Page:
To accomplish that, I dealt with dozens of cases where the SOL database had a space after the school name but the accreditation list did not (Ask Excel to compare two strings and it really compares them).  As well, I had to deal with cases such as a Norfolk school that was “Mary Calcott Elementary School” in one list and “Mary Calcott Elementary” in the other.  Beyond those minor issues, I had to remove 48 schools that were in the accreditation list but not in the SOL database.

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(You might notice that 1774+48=1822, which is one short of the 1823 reported by VDOE.  I had to move these by hand and perhaps I messed up a cut-and-paste operation.  I’m not sufficiently invested in this to spend another afternoon trying to figure out who’s missing.)

We are left to wonder how they calculated “adjusted” pass rates for these schools that apparently had no pass rates.

I also had to remove twelve schools from the SOL report that were not in the accreditation list.

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At least the two Richmond schools here make some sense: Elkhardt and Thompson were combined into a single school this year.  We are left to wonder why their pass rates were reported separately but they got accredited jointly,* and what happened to the accreditations of the other schools in this list.

As a more global matter, we are left to speculate why they fudge these data.  And how they do it.  And what other ways the data are screwed up.

Oh, and if one secret process for manipulating the data were not enough, we have another: the federal count of schools and divisions that met or failed to meet their Annual Measurable Objectives (aka “AMO’s,” of course).  The only thing to be said for this further waste of taxpayer dollars is that it may be more honest: 51.5% of Virginia schools flunked.

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*Actually, we know the answer, at least as to the latter: The combined Elkhardt-Thompson is a “new school,” so it got a bye on accreditation.  The joint accreditation thus solved the problem of Thompson, which was denied accreditation last year.

In the Accreditation Basement

VDOE has posted the 2016 Accreditation Ratings, based on the 2015 test scores.

I’ll have more to say later about VDOE’s manipulation of the Accreditation Ratings, to include the newly minted “junior is flunking but by less than before” ratings.  For now, here are the Richmond results.

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It’s hard to know what all those “TBD” entries mean.  I’ll have a look at the pass rates and post them here, soon.  For sure, 38% fully accredited is not good news.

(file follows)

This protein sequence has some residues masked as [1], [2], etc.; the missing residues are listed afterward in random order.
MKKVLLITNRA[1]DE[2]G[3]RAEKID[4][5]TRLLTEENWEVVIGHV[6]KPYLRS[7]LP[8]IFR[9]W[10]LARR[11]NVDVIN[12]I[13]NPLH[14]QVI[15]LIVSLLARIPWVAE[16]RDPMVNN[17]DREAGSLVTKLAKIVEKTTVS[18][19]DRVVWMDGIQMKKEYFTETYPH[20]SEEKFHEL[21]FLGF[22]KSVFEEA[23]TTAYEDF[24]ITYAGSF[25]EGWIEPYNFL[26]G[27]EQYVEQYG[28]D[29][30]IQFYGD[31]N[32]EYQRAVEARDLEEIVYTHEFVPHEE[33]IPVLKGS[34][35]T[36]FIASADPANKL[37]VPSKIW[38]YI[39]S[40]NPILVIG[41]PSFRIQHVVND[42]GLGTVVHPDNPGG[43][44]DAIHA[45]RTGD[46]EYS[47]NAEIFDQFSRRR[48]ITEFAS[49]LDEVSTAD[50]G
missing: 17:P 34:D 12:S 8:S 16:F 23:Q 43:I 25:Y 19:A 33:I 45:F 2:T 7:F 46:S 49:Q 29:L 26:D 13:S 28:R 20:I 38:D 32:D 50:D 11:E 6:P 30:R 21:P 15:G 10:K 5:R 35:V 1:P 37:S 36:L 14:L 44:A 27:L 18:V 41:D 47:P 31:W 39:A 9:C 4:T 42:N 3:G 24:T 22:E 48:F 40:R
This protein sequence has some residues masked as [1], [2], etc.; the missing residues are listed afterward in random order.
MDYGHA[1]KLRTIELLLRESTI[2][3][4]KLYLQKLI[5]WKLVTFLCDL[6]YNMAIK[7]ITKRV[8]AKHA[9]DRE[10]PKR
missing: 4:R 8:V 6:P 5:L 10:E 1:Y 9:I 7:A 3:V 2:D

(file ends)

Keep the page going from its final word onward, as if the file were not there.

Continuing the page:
And, also for sure, Thompson was denied accreditation last year but the newly-minted Elkhardt-Thompson is getting a free pass.

Sex and the SOL

The VDOE database is glad to produce the SOL data by sex, as well as by economic disadvantage.

BTW: The database calls it “gender,” not “sex.”  Nobody who took German long enough to know that “das Mädchen” (the maiden) is neuter gender would make that mistake.

Here, to start, are the 2015 reading pass rates for the state, Charles City, Richmond, and three other old, urban jurisdictions.

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Even in that forest of data, it’s clear that the girls outscore the boys. 

As well, the Richmond numbers are low, compared either to the state or to the peer jurisdictions.  But, then, Richmond had the second lowest pass rate in the state. 

The Charles City male/female data look to be  anomalous. 

Taking this one step further, here are the female minus male pass rates by jurisdiction and economic disadvantage.

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Here we see the female outperformance is larger in the economically disadvantaged populations, both statewide and in the urban jurisdictions. 

Something is different in Charles City.  I couldn’t guess what.

Finally, here are the not economically disadvantaged less economically disadvantaged pass rates by sex.

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The effect of economic disadvantage is smaller in Charles City and Richmond, consistent with my speculation (here and in an unpublished communication) that Charles City and Richmond may have been overclassifying kids as “economically disadvantaged” to increase their Title I funding. 

Consistent with the anomalous numbers above, Charles City reverses the usual difference by sex.

Here are the analogous graphs showing the math data.

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These data are generally consistent with the reading results, except that the Charles City anomaly on the female minus male scores is larger.